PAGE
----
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Control React Component Updates When New Props Are Received

Control React Component Updates When New Props Are Received

3:30
The React component lifecycle will allow you to update your components at runtime. This lesson will explore how to do that. `componentWillReceiveProps` gives us an opportunity to update state by reacting to a prop transition before the `render()` call is made. `shouldComponentUpdate` allows us to set conditions on when we should update a component so that we are not rendering constantly. `componentDidUpdate` lets us react to a component updating.
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egghead.io

The React component lifecycle will allow you to update your components at runtime. This lesson will explore how to do that.

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joyfeel

After 0.13 version, setProps() is deprecated.

How to use it by the other way?

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Pyong-Hwa

It would be better to mention this.setProps is deprecated..

In reply to egghead.io
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Pyong-Hwa

I'm curious, either.

In reply to joyfeel
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Sequoia McDowell

Wish author had explained what componentWillRecieveProps means. I mean, I can guess & I am 90% certain I understand when it fires, but it would be nice to not have to guess :)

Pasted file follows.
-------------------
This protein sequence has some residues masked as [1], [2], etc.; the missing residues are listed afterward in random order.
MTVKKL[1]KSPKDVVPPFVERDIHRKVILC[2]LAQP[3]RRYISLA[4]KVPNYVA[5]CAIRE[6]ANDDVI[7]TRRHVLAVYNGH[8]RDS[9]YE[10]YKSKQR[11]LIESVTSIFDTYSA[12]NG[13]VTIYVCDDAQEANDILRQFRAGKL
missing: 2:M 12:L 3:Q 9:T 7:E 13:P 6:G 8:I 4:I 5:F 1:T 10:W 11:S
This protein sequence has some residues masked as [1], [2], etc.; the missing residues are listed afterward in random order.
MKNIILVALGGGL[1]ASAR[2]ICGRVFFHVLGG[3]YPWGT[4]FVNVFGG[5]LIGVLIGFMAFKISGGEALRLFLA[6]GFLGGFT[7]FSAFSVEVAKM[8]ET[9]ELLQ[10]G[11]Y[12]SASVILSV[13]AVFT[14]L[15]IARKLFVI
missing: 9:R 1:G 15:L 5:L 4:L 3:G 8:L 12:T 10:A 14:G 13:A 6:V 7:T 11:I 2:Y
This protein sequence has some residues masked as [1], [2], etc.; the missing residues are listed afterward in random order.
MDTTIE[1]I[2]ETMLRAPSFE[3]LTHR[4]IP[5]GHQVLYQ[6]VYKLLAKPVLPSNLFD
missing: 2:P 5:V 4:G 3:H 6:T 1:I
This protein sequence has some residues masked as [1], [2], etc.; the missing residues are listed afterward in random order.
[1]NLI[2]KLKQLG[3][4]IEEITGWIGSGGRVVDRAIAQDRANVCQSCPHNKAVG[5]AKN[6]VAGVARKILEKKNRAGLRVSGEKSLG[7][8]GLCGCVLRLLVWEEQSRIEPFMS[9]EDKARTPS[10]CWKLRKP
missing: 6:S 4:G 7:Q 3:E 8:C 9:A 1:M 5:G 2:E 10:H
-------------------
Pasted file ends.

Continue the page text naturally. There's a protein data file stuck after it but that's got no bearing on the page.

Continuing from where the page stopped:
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Joseph

componentWillRecieveProps is covered in the lesson beginning at 0:42.

In reply to Sequoia McDowell
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HaveF

{"error":"Transcript not found or finished."}

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Jacob Edward Dawson

I'm a little confused at this point as to how the componentWillReceiveProps lifecycle method works in this instance.

I understand that it fires when new properties are passed to a component, but what doesn't currently make sense to me is that we only seem to have a single component in this example - App.

When App.defaultProps = { val: 0 } is expressed, it seems as though the App is giving itself properties -is that correct? Why isn't this State?

Is there an advantage to using Props instead of State? Is it because down the line most components can be expected to use Props?

TL:DR; how come the App is giving itself properties rather than manipulating internal State?

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Joseph

The advantage of using Props instead of State is increased composability. Meaning that a component that only responds to props is almost always a simpler and more reusable component with little or no side effects presented.

I chose to use Props as the mechanism for triggering these lifecycle methods in the lesson specifically to teach the use of componentWillReceiveProps which only responds to Props.

None of this is meant to imply that using State is wrong, just that Props made more sense in this particular example.

defaultProps is a useful property for instantiating a component that may or may not have received any props.

In reply to Jacob Edward Dawson
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Elgs

When update is called, it looks like a whole new <App> is put in the DOM to replace the old <App>. If this is the case, does componentWillReceiveProps compare the props between the old and the new <App>? Or does React keep track of of all <App>s render() put in the DOM and give them each a sequential number to track them between each render() when there are more than one <App>s?

HEY, QUICK QUESTION!
Joel's Head
Why are we asking?